" Nobody goes into the valley of death. That’s why they call it the valley of death. "
— Grant Heslov, The Scorpion King

MRQE Top Critic

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If you were intrigued by South Africa and Nelson Mandela after watching Clint Eastwood’s Invictus, then Reconciliation: Mandela’s Miracle was made for you.

And who among us wasn’t intrigued? South Africa was an overtly racist society, and it’s difficult for some of Americans, 50 years after our own civil rights movement, to even imagine how whites could justify their stranglehold. And after the end of apartheid, Invictus showed just how masterfully Nelson Mandela managed the transition by reaching across the aisle. I found it hard to believe that a mere rugby team played much of a role in that transition, but some of the interviews in Reconciliation suggest that maybe history will bear Eastwood out.

People still make the pilgrimage to Mandela's cell
People still make the pilgrimage to Mandela’s cell

The documentary starts with the story of the South African rugby team’s World Cup win, cross-cutting footage from Invictus with actual newsreel footage and interviews with the real participants in the story. Eastwood goes on camera as the documentary’s first talking head.

From there, the movie jumps back to explain what apartheid was like. Was the racism really institutional and not just cultural? Yes — we see signs on beaches that separate the races, where blacks could be shot by police for simply being on the wrong side. Was the sport of rugby really seen in terms of black and white? Yes — black South Africans tended to root against the home team. Did Mandela really make that much effort to unite the nation behind the Springboks? Again, Reconciliation says yes.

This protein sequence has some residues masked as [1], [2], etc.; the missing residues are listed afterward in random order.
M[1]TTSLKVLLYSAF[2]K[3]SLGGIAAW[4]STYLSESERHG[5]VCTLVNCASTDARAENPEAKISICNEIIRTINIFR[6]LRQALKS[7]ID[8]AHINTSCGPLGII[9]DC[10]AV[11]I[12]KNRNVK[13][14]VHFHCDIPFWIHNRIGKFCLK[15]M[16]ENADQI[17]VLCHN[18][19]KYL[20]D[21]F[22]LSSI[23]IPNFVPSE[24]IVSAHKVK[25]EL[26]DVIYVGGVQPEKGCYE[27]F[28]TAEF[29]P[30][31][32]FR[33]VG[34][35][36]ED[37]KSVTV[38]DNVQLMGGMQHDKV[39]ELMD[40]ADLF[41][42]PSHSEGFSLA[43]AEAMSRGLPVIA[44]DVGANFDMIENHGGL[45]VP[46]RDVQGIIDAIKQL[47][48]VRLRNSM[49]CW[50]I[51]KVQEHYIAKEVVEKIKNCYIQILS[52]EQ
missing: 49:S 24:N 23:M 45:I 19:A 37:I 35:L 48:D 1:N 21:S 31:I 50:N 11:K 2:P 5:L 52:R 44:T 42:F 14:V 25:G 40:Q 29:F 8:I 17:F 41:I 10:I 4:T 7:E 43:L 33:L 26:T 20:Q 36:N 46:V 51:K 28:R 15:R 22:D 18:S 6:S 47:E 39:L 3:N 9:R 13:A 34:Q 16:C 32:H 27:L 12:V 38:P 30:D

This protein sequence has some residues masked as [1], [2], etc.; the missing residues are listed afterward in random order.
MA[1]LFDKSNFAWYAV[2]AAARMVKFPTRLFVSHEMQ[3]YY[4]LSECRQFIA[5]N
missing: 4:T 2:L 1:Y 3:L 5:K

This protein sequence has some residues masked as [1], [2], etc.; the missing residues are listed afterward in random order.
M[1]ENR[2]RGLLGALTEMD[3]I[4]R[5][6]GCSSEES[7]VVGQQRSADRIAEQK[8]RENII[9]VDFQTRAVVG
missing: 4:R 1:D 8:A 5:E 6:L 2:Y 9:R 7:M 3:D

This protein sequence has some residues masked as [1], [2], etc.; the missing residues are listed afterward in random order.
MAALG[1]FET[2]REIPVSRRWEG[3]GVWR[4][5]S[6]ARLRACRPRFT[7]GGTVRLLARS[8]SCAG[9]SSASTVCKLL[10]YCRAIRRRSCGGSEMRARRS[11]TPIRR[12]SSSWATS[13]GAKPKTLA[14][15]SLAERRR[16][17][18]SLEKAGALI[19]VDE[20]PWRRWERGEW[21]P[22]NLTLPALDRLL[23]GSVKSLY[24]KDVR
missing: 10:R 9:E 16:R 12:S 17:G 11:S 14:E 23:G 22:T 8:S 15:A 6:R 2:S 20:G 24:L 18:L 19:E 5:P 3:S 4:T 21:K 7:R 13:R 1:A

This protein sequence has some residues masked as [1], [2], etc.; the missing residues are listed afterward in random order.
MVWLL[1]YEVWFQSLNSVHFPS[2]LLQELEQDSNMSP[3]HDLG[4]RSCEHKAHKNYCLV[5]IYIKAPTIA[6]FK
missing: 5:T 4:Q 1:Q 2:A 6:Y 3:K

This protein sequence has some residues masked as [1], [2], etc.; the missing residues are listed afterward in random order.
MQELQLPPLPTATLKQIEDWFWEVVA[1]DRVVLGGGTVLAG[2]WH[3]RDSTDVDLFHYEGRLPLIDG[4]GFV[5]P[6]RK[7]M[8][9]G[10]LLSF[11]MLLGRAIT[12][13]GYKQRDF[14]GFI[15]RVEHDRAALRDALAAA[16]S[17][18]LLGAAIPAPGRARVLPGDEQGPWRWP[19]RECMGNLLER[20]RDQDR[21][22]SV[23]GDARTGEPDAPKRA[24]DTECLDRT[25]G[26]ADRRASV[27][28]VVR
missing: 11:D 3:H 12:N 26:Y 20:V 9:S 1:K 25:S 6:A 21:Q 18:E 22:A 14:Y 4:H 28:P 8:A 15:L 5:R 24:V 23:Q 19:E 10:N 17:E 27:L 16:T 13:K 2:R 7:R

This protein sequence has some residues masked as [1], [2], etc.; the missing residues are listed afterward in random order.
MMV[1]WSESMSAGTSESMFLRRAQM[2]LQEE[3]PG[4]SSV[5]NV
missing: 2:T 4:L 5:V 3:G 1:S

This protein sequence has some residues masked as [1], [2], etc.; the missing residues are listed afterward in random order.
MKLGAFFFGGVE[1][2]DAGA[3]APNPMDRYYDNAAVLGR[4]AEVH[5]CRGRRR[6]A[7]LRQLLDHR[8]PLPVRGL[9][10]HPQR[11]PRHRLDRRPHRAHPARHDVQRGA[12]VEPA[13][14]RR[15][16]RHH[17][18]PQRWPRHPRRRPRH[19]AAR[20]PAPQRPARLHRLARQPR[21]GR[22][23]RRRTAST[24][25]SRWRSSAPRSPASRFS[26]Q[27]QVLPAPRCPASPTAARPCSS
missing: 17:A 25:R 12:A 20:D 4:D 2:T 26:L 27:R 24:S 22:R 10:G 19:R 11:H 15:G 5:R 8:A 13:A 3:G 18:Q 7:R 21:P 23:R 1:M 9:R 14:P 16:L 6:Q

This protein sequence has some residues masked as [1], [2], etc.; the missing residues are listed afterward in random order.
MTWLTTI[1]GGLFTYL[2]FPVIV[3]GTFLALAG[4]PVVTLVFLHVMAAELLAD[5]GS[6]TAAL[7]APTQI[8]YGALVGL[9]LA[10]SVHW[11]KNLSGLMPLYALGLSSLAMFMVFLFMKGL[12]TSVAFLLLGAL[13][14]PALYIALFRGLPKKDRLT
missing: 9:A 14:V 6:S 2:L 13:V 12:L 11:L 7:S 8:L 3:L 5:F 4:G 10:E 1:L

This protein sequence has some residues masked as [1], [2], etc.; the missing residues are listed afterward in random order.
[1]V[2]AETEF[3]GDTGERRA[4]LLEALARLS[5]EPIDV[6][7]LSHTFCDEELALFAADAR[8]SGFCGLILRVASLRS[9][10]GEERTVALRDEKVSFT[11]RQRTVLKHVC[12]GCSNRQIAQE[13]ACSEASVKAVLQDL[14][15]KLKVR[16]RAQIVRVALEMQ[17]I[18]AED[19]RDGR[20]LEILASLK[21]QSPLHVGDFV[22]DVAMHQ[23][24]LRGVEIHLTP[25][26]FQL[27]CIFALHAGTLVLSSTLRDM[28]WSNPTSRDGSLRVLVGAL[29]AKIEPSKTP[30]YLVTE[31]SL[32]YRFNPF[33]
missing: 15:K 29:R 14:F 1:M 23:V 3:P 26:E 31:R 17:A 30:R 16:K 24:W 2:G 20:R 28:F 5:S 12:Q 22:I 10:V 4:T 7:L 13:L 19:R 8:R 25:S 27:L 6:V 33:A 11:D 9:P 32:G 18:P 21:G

Even if you’ve heard the story of apartheid before, it’s hard not to get choked up at the sheer injustice of it all. Along with Mandela, some whites were imprisoned for their anti-apartheid views. One interviewee was a white anti-apartheid activist who lost an arm to a bomb. Another was born with just the right mathematical mix of black and white blood that he could have chosen to call himself either; he chose black as a matter of ethics and solidarity.

The documentary catches back up chronologically to the World Cup, then carries us beyond, to the days of the Truth and Reconciliation Commissions, which allowed the country to acknowledge its evil past without resorting to barbaric “eye-for-an-eye” retribution. In these commissions, white perpetrators of violence were invited to face their victims and tell their stories. Occasionally they would be sentenced to jail time, and sometimes — but not always — they might be forgiven by their victims.

These commissions were created, according to Desmond Tutu, to “promote” and not “achieve” reconciliation — acknowledging that the latter was unattainable. One of the many moving interviews is of a white man who did bad things as a cop under apartheid. Now, the gray-haired gent says he simply can’t understand human nature. “I don’t understand how we didn’t know we were wrong.”

Meanwhile, back in America, this political season seems to be powered by whoever can muster the most hatred, and bigotry is sometimes defended as common sense rather than shamed out of the polls. Mandela’s Miracle makes me wish for a political and social climate where reconciliation, not retribution is the weapon of choice.

As someone in the documentary says, “soft vengeance is the triumph of a moral vision of the world.”

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